- The Washington Times - Wednesday, March 8, 2006

Electricity rates for Maryland residents will soar this summer, according to the Maryland Public Service Commission.

The commission, which oversees state utilities, announced yesterday that customers served by Potomac Electric Power Co. (Pepco), Baltimore Gas and Electric Co. (BGE) and Delmarva Power will see annual rate increases between 35 percent and 72 percent.

A typical electricity bill for Pepco residential customers will jump by 39 percent, or an average of $468 a year, starting June 1 under the newly set prices. For DPL customers, the price will rise by 35 percent, or $464, also on June 1. BGE customers will see an increase of 72 percent, or $743 annually, starting July 1.

The increases are a result of a competitive bidding process among electricity suppliers to provide what is called “standard offer service,” which is set at market rates as utilities buy power from wholesalers. The process is monitored by the Public Service Commission as well as the Office of the People’s Counsel, a state utilities watchdog group.

While the Public Service Commission expects the increases based on the bidding process, the agency still must approve the utilities’ requests.

Maryland deregulated its electric utilities in 1999, requiring full-service energy providers to separate their supply and distribution businesses. At the time, lawmakers cut residential electricity rates by 6.5 percent below 1993 levels and capped them for six years.

Since then, costs of fuels used to produce electricity, such as oil and natural gas, have increased, touching record-high levels in the days after Hurricane Katrina hit the Gulf Coast on Aug. 29. About one-third of the nation’s energy runs through the area’s damaged infrastructure.

“Unfortunately, high fuel prices resulting from the recent hurricanes in the Gulf region, terrorist threats and pressure from the global energy market have impacted the price of electricity,” Kenneth D. Schisler, chairman of the Public Service Commission, said yesterday.

Electricity rate caps expired for Pepco and Delmarva in 2004, with prices climbing both in 2004 and 2005. The caps will expire for BGE in July.

This is the first year since 1999 that standard offer service prices are being set without the caps.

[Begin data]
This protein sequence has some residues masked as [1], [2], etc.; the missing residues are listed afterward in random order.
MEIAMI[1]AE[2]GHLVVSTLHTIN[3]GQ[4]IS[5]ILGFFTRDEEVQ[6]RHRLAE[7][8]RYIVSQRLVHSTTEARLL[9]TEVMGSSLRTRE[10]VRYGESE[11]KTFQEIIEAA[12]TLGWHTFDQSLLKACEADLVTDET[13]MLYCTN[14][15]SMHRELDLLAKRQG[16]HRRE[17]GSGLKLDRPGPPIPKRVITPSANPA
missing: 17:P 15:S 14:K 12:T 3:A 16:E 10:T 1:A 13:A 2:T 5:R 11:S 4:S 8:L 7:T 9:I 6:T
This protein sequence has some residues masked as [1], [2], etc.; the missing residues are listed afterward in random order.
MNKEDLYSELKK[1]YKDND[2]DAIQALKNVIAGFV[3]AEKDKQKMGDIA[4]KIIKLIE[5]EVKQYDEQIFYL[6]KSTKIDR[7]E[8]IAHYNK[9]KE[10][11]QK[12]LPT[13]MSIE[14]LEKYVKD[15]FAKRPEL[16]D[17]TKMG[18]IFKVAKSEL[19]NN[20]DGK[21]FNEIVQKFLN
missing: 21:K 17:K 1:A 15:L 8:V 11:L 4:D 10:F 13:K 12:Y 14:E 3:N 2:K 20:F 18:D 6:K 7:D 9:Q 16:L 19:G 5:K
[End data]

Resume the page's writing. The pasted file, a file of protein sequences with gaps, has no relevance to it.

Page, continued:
“BGE does not control the commodity price and so this 72 percent is outside of BGE’s control,” BGE spokesman Rob Gould said. “The fact is we have not made one cent of profit since 1999 — it’s been strictly a pass through.”

BGE’s 1.2 million customers in the Baltimore area won’t necessarily feel the full impact of the increase. On Monday, the Public Service Commission announced a plan to spread the company’s electricity costs over a two-year period, during which time residential customers will see a portion of that increase — 21 percent — on their bills.

Under the delayed payment plan, BGE customers would pay less than the market rate for the first eight months. For the remaining months of the two-year plan, customers would have to pay extra charges to make up for the amount of their true bill.

Customers would have to pay 5 percent in annual interest.

Against its staff’s recommendation, the Public Service Commission ordered that all BGE customers would be automatically enrolled in the deferred payment plan, though they can opt out and pay the full market price to avoid interest payments.

On Friday, Pepco announced its proposed monthly rate increases for residential customers in the District of 12 percent, or $8.33 a month. The rate increases, which were based on a standard-offer-service auction, must be approved by the D.C. Public Service Commission.

Pepco has 745,000 residential customers in Maryland and the District.

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